Fruits and Vegetables

Fruits and Vegetables

Your Vegetable Choices

Vegetables are foods you can eat in large amounts. They fill your stomach and fuel you with the vitamins, minerals, and fiber that you need to stay in a muscle-feeding/ fat-shrinking frenzy. I categorize veggie choices by volume: The more water and fiber a vegetable has, the higher its volume. (See chart, page 63.) High-volume vegetables supply the most food with the fewest calories, so you can eat more without risking a calorie overload. Raw leafy greens like broccoli, cabbage, and salad greens are high-volume veggies, whereas parsnips, peas, and cooked beets are low volume. Keep an assortment of veggies in your freezer at all times. That way you can always add them as a quick side dish to any dinner you prepare.

If you want more food, opt for more high-volume vegetables first. This will allow you to satisfy that urge to chew without overindulging in calories. Aim to have two servings of vegetables at every meal, but don’t be afraid to load up on high volume veggies. It is hard to overeat in this category because you will fill up fast. You can mix and match. A salad can be a mixture of spring greens with a handful of diced carrots, mushrooms, celery, diced tomatoes, and sweet peppers.

Your Fruit Choices

Fruits also have a volume component, but they are listed farther down the column (starting with grapefruit) because they have higher concentrations of sugar—and thus calories. While lots of diets restrict daily fruit servings, on the Feed Muscle, Shrink Fat program you should really worry only about limiting fruits that are high in sugar. Your best bet is to find a middle ground where you eat a variety of different fruits and vegetables.

Choose freely from this list (page 63) but aim to fill up on the higher-volume fruits, such as whole apples, berries, and grapefruit, that are also higher in fiber. Any fruits with edible skins are excellent choices; think of them as vitamin C bombs wrapped with fiber. I recommend that you have two servings of fruit a day and then adjust your intake to your activity level. If, for example, you find that as you increase your activity level your hunger also goes up, you can safely add another serving or two of fruit a day. Grains are another category that you can adjust to help satisfy your body’s calorie needs to keep you going.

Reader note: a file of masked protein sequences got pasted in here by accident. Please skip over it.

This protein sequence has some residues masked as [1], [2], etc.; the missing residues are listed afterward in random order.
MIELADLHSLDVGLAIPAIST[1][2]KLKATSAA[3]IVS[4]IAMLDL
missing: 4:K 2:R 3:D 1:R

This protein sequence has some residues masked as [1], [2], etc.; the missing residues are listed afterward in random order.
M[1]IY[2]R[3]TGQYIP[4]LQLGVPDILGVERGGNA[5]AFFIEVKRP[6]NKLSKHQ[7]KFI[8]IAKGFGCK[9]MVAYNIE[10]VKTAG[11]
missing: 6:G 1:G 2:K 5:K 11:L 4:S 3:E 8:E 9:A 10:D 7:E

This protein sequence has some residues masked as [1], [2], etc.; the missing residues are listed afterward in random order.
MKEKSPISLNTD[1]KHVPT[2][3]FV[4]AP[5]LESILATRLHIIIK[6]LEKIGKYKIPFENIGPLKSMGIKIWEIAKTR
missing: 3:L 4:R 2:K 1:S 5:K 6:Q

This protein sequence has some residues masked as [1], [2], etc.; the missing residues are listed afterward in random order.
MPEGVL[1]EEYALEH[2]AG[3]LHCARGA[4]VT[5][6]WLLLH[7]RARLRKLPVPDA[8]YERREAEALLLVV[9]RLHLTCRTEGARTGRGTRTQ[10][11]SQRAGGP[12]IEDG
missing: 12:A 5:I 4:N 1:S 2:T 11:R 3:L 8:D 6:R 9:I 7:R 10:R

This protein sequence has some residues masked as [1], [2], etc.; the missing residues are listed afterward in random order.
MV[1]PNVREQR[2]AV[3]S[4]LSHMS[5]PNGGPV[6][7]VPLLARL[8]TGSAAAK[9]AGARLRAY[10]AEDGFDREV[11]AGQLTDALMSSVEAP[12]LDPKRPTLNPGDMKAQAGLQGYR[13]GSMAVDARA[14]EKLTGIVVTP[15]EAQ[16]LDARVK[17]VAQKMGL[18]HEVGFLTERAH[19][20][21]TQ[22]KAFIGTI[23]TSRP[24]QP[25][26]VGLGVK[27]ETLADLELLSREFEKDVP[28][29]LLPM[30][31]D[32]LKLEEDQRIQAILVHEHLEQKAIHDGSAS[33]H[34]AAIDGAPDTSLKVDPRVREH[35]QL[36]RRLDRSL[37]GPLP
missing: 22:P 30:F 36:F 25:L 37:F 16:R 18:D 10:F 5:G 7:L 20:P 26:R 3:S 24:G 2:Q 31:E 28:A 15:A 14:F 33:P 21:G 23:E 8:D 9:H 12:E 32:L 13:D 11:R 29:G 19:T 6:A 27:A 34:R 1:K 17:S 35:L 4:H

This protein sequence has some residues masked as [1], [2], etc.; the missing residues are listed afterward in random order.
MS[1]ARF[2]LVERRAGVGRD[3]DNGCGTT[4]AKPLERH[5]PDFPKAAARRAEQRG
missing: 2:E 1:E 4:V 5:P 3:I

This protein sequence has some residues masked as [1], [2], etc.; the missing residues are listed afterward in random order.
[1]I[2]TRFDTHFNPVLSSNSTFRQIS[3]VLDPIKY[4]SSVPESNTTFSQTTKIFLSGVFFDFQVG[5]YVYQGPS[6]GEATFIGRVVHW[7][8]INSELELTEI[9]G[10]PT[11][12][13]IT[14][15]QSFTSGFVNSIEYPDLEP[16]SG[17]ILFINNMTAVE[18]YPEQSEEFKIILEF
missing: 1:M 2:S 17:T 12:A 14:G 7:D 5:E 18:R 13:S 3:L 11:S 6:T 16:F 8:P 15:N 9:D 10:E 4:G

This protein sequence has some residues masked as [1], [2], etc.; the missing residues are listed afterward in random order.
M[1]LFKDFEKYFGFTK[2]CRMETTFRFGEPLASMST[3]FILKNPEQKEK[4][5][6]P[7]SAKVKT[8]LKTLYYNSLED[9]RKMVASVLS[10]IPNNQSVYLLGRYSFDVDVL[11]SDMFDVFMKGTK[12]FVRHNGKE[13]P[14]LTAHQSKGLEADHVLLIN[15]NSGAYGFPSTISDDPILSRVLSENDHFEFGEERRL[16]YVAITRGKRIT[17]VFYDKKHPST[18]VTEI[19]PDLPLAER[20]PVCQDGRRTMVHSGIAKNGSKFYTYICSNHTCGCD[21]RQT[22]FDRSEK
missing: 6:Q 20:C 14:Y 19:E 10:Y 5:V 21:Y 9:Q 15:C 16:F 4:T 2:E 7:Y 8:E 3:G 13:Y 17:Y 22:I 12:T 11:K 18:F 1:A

These foods are listed in order from high volume to low volume. Eat more of the highvolume
foods to fill you up without adding a lot of calories.


Raw leafy vegetables
Cooked asparagus, green beans, broccoli, red or green cabbage, cauliflower, chard, kale,
sauerkraut, summer squash, zucchini
Cooked Brussels sprouts, carrots, spinach, tomato, canned mushrooms,
water chestnuts, sugar snap peas; raw radishes
Cooked collards, onions, pumpkin, rutabaga, mashed acorn squash, turnips
Frozen mixed vegetables, mustard greens, parsnips, peas, cooked beets or beet greens
Unsweetened applesauce


The reason I do not impose strict limits on fruits is because studies show that when you crave sugar or sweets, fruit is an excellent solution. Eating fruit is much healthier than bingeing on a high-fat, high-processed-sugar product that will sabotage your weight loss goals.

When you crave a food that is more likely to feed fat cells, like a doughnut, reach for a muscle-feeding food instead, like a green apple with cottage cheese and a sprinkle of cinnamon. It is not the end of the world if you splurge on fruit. Fruit is considered a muscle-feeding friend compared with its junk food counterparts. In time you will be able to manage your consumption in this category and choose smartly among your vegetable and fruit options.

One small restriction: It should come as no surprise that sugary fruit juices are not the same as whole fruits. During this weight loss phase, you should avoid sugary fruit juices in addition to dried fruit (including raisins) and packaged dried fruit concoctions that contain added sugars.

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